In a twisted tale of domination, Brazilian veteran Selton Mello portrays Lourenço, a pawn shop owner who plays power games with poor locals. All goes well, until the buttocks of a sexy woman and a reeking drain in the toilet trigger him to lose control.
Drained is a very dirty – even scatological – movie that compels the viewer to love and to hate their cinema experience. It is a modern translation of what French writer Roland Barthes defined as “text of bliss” in his book ‘The Pleasure of the Text’. In his words, “the text that imposes a state of loss, the text that discomforts (perhaps to the point of a certain boredom), unsettles the reader’s historical, cultural, psychological assumptions, the consistency of his tastes, values, memories (…)”. This is also applicable to cinema, and particularly visible in Dhalia’s film, and not just because of the rancid and unpleasant smell coming from the drain.
The cinematography is set in a dirty São Paulo. The Brazilian metropolis is grey, the colour of anhedonia, the colour of motionlessness, and also the colour of monotony and depression. Lourenço’s behaviour and appearance are repulsive. The greasy hair, his lack of sensibility, his sense of Brazilian sarcasm – an inventive response to the conformism to capitalist laws.
The soundtrack provides a subversive dive into the garbage and trash taste of the lower middle class. Taking the pop dancer and singer Tiazinha and transforming her into a Latin Olivia Newton-John is a good example. Let’s get physical!
The characters make up a vast ensemble of flat types: the sexy waitress, the music box owner, the violinist, etc. The actors Alice Braga, Milhem Cortaz and Silvia Lourenço were relatively unknown at the time the film was launched and have since become more established.
Lourenço has a perverse obsession with fake body parts (a glass eye, a wooden leg) and all the tiny and irrelevant objects he deals (old currency notes, a revolver). They are the dirtiest aspect of the film, which recalls E.T.A. Hoffmann’s tale ‘The Sandman’ and its hidden images. It was the first examples in the history of literature when a man was infatuated with a doll. Dolls are not women; men are not robots.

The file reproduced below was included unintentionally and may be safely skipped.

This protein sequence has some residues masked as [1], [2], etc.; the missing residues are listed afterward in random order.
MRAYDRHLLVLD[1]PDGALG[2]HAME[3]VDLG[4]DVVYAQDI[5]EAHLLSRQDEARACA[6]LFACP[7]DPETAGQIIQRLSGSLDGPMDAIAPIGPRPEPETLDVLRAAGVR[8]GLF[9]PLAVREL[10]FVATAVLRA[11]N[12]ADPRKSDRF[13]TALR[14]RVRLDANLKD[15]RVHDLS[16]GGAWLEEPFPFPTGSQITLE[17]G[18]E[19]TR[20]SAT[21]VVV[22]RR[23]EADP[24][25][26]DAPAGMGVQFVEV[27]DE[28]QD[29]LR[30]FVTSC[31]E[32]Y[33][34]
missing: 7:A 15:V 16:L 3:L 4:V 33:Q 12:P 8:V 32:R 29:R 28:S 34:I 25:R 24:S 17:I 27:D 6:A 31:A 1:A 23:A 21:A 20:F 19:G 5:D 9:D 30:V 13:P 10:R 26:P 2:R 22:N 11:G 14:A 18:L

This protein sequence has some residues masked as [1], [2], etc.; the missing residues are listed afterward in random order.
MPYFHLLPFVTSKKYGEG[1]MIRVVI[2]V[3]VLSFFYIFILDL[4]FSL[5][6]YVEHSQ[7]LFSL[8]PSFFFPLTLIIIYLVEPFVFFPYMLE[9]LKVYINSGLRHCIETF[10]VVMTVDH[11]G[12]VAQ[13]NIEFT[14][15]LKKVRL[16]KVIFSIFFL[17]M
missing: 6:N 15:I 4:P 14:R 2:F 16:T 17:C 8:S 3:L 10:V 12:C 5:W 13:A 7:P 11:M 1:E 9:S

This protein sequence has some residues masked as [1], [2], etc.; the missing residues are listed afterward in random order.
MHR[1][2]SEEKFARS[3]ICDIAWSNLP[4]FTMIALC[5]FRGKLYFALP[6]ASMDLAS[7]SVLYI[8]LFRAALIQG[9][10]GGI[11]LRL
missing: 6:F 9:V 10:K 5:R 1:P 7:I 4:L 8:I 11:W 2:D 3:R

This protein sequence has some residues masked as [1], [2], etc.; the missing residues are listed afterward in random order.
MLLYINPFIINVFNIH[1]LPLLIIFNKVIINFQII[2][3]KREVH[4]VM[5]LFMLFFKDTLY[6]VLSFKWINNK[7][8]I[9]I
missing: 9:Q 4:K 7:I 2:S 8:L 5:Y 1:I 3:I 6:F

In Drained, the protagonist falls in love with a woman’s derriere instead. He is not even able to say her name and recognise her face! The synecdoche is crucial in understanding the decaying system to which the Lourenço belongs, as well as his disturbed vision of love and lust.
The Brazilian movie has similarities with Videodrome (David Cronenberg, 1983), because it delves with men turning into machines, and with Perfume: the Story of a Murderer (Tom Tykwer, 2006), because it portrays the search for the perfect scent.
Ultimately, Drained is a tribute to the imperfections of life and the hidden beauty of ordinary objects. It`s time to open your heart, embrace the dirty smells and “the feeling of things”, Lourenço urges at the end of the film.
This filthy movie has received international praise and it is widely available in many countries. It won the Best Latin American Film Award (FEPRASCI) and was presented at Sundance Film Festival in 2007. DMovies selected it as one of the 16 dirtiest Brazilian films of the past 10 years.